What I learned in Ohio

Visit with news­pa­pers in Buck­eye State cures my winter "funk"

Newspapers & Technology Magazine - - Industry - ▶By Kevin SLimp colum­nist Kevin Slimp is CEO of news­pa­per­a­cademy.com and di­rec­tor of The News­pa­per In­sti­tute. Con­tact Kevin at kevin@news­pa­per­a­cademy.com.

Con­ven­tion sea­son is an in­ter­est­ing time in the life of a speaker. Most years, I’ll travel di­rectly from one con­ven­tion to the next be­tween late Jan­uary and June. Some years, the travel doesn’t slow un­til July or Au­gust.

I’ve pur­posely cut my travel this year, to make time for a cou­ple of new projects I’ve be­gun. That’s a pri­mary rea­son I’m en­joy­ing con­ven­tion ap­pear­ances so much this year.

I just re­turned from Colum­bus, Ohio, where I spoke to the Ohio News­pa­per As­so­ci­a­tion. Ac­tu­ally, I be­lieve they of­fi­cially changed their name a few min­utes be­fore I came to the stage. Ei­ther way, they are still “ONA.”

Af­ter more than 20 years of speak­ing, you would think I would be past be­ing suprised by au­di­ences. It’s be­come the norm for groups to add seats at the last minute when I’m speak­ing about the state of news­pa­pers, but it still sur­prises me for some rea­son.

A steady stream of at­ten­dees lined up to ask for a few mo­ments to visit fol­low­ing my speech. With five hours to kill be­fore my flight home, I of­fered to find a place near the regis­tra­tion ta­ble to meet with folks for a few min­utes each.

I at­tempted to spend as much time as pos­si­ble answering the ques­tions of each per­son, while cog­nizant oth­ers were wait­ing in line for their turns.

I can’t tell you how much it pleases me to meet with pub­lish­ers and oth­ers who see a real fu­ture for their news­pa­pers and at­tend con­fer­ences, classes, read jour­nals and even stand in line to gain in­sight into ways to im­prove their op­er­a­tions and prod­ucts.

What was on the mind of Ohio’s news­pa­per lead­ers? The dis­cus­sions var­ied, but most cen­tered around ways to im­prove their news­pa­pers and the meth­ods used to get them out.

“Should we outsource our ad de­sign?”

This came up more than once. At one point, a group of us gath­ered around a ta­ble and dis­cussed op­tions to get the best re­sults for their small com­mu­nity pa­pers. The pos­si­bil­ity of a joint “co-op,” where small news­pa­pers in ad­join­ing com­mu­ni­ties might work to­gether, giv­ing them more con­trol over the cre­ative process while shar­ing in the ex­penses came up.

We dis­cussed the best op­tions for outsourcing, for pa­pers who feel this is the best op­tion for them. Should they use de­sign­ers who are part of a huge na­tional group, a com­pany out­side the coun­try, or a smaller group who might of­fer more per­son­al­ized at­ten­tion?

Should we keep ev­ery­thing “in house,” find­ing ways to com­bine dif­fer­ent ar­eas of pre-press pro­duc­tion that ben­e­fit our pa­pers?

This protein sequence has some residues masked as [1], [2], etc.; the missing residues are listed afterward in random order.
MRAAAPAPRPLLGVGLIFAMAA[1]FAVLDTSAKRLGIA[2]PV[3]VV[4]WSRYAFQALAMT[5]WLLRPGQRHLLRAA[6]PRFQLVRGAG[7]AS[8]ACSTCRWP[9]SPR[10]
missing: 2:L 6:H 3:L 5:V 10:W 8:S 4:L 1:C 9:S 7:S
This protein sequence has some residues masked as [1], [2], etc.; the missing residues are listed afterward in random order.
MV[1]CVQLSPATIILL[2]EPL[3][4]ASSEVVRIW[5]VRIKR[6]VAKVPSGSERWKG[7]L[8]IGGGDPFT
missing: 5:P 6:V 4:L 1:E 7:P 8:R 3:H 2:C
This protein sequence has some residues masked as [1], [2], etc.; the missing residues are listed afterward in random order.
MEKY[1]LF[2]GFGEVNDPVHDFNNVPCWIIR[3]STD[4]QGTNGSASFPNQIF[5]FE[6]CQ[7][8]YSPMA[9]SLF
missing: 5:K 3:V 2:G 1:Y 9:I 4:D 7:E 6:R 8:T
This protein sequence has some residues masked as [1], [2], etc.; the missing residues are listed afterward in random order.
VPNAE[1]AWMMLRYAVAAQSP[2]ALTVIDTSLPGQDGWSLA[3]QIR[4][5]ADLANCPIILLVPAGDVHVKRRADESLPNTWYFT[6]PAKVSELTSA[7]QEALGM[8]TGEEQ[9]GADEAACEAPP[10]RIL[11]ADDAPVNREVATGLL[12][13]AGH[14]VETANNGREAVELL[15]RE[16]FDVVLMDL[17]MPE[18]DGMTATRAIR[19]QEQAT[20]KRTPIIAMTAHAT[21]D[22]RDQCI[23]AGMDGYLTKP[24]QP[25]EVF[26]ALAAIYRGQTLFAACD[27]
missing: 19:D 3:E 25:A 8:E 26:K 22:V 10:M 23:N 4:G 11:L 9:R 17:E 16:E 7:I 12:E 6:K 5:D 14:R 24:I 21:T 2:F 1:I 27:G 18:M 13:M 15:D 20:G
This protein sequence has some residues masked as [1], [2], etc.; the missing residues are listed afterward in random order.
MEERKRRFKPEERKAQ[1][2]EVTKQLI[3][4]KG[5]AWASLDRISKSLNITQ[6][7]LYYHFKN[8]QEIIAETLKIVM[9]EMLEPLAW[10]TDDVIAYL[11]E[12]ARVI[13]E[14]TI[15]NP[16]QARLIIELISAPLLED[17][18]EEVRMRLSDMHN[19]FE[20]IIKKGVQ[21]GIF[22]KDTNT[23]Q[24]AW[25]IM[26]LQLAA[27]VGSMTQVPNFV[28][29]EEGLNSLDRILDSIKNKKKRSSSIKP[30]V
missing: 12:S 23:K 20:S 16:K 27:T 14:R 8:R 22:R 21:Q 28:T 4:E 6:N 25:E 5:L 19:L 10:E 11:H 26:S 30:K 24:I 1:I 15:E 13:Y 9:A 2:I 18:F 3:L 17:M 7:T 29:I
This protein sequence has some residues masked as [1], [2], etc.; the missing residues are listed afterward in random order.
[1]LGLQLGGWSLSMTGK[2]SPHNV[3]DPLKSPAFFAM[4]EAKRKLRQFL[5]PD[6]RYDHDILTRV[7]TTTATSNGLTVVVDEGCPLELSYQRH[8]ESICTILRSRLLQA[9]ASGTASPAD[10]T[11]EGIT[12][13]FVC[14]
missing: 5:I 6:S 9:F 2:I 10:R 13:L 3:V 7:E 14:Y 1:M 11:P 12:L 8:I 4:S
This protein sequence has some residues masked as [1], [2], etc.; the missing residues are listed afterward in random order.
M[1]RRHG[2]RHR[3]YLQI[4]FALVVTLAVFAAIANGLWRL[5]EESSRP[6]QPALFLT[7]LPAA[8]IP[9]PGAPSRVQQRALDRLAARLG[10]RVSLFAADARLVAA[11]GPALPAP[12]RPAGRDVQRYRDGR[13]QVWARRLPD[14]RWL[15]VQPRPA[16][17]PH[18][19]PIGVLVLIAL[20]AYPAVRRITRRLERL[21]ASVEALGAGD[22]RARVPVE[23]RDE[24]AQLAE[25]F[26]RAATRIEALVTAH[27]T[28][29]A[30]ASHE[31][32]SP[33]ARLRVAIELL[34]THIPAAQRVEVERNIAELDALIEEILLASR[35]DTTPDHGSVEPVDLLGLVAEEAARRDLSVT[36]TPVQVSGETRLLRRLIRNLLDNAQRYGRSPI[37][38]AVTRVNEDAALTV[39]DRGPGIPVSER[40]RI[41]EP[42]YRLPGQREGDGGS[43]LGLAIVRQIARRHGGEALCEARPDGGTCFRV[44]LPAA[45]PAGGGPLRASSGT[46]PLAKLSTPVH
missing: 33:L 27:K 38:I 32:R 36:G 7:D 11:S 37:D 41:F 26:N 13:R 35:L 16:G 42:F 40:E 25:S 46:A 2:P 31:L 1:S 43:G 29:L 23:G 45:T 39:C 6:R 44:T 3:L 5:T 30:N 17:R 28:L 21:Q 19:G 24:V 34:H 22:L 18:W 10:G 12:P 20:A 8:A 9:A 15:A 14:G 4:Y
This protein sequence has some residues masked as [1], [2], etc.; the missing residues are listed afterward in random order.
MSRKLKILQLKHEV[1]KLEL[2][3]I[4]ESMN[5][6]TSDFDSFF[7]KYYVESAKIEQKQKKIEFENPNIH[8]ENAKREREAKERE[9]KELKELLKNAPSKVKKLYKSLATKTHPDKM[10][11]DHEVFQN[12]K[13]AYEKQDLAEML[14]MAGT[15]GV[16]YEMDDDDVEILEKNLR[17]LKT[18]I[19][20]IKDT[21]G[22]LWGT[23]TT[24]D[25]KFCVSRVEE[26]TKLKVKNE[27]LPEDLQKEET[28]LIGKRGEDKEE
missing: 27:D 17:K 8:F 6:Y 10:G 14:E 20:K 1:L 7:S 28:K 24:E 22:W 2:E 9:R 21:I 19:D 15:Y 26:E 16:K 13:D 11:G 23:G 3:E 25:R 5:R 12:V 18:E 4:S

Like most im­por­tant ques­tions in life, the quick­est an­swer is of­ten not the best. I re­minded pub­lish­ers to con­sider long-term ef­fects of their de­ci­sions. Are we risk­ing long-term suc­cess for the sake of short­term sav­ings?

A new pub­lisher asked ad­vice about sev­eral ar­eas, in­clud­ing the de­sign of the pa­per it­self. I sug­gested tak­ing ad­van­tage of as much read­ing, on­line train­ing and lo­cal train­ing op­por­tu­ni­ties as pos­si­ble. The pub­lisher of a com­mu­nity news­pa­per wears many hats and it’s easy to be­come over­whelmed by the sheer amount of added work when the job ti­tle changes from ed­i­tor, or ad man­ager, to pub­lisher.

Sev­eral ed­i­tors and pub­lish­ers asked me to look over their pa­pers and make sug­ges­tions. I laughed when one said, “Wow! You’re re­ally good at this.”

I told her it was like any­thing else. Af­ter you’ve done it a few thou­sand times, you get pretty good at it.

What did I take away from my day in Colum­bus?

Ohio is an in­ter­est­ing place to be in the news­pa­per busi­ness. There are sev­eral big cities, mean­ing there are more metro pa­pers than in most states.

Like most places I visit, large pa­pers are try­ing to find new ways to at­tract ad­ver­tis­ing dol­lars and read­ers. When asked, my ad­vice was to re­mem­ber what read­ers want, be­cause read­ers and ad­ver­tis­ers go hand in hand.

Smaller pa­pers have their own set of is­sues. For the past cen­tury or more, news­pa­pers in smaller com­mu­ni­ties have dealt with many of the same is­sues as their larger coun­ter­parts. In ad­di­tion, com­pe­ti­tion from nearby met­ros look­ing for new read­ers is in­creas­ingly cre­at­ing more com­pe­ti­tion be­tween met­ros and nearby com­mu­nity pa­pers.

I was glad to see fire in the belly of Ohio’s news­pa­per com­mu­nity. I vis­ited with re­porters who are pas­sion­ate about their call­ing, ed­i­tors and ad man­agers se­ri­ous about im­prov­ing their prod­ucts and ser­vice, and pub­lish­ers who still feel con­fi­dent about the fu­ture.

Con­ven­tion sea­son al­ways seems to come at the right time. Af­ter spend­ing a cou­ple of months work­ing from my of­fice, con­ven­tion sea­son re­minds me our in­dus­try is alive and well, and will be for decades to come.

That’s one rea­son I love my job so much.

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